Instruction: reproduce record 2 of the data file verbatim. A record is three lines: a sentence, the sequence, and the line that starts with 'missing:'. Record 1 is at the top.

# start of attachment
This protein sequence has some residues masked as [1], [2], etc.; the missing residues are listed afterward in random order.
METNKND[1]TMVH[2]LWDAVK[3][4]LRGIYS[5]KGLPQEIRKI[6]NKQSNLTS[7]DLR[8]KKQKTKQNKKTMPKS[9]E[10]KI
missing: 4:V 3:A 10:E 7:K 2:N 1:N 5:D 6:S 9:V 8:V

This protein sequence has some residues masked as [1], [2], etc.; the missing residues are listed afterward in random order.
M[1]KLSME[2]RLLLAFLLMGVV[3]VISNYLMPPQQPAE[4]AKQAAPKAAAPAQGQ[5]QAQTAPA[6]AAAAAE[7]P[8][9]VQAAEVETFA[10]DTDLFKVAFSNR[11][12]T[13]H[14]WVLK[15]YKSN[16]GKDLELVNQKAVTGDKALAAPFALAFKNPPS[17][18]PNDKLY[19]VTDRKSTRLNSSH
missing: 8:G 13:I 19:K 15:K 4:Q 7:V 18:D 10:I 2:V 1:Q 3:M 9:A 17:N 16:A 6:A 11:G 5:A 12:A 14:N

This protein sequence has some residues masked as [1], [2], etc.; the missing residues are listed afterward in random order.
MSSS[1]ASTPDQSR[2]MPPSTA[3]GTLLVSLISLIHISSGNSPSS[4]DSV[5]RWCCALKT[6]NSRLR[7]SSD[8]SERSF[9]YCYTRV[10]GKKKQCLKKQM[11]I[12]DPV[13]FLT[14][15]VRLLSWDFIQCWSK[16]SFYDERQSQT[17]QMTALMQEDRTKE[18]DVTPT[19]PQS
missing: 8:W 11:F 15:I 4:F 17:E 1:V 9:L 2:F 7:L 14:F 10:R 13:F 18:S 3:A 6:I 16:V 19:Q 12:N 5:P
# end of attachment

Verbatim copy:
This protein sequence has some residues masked as [1], [2], etc.; the missing residues are listed afterward in random order.
M[1]KLSME[2]RLLLAFLLMGVV[3]VISNYLMPPQQPAE[4]AKQAAPKAAAPAQGQ[5]QAQTAPA[6]AAAAAE[7]P[8][9]VQAAEVETFA[10]DTDLFKVAFSNR[11][12]T[13]H[14]WVLK[15]YKSN[16]GKDLELVNQKAVTGDKALAAPFALAFKNPPS[17][18]PNDKLY[19]VTDRKSTRLNSSH
missing: 8:G 13:I 19:K 15:K 4:Q 7:V 18:D 10:I 2:V 1:Q 3:M 9:A 17:N 16:A 6:A 11:G 5:A 12:A 14:N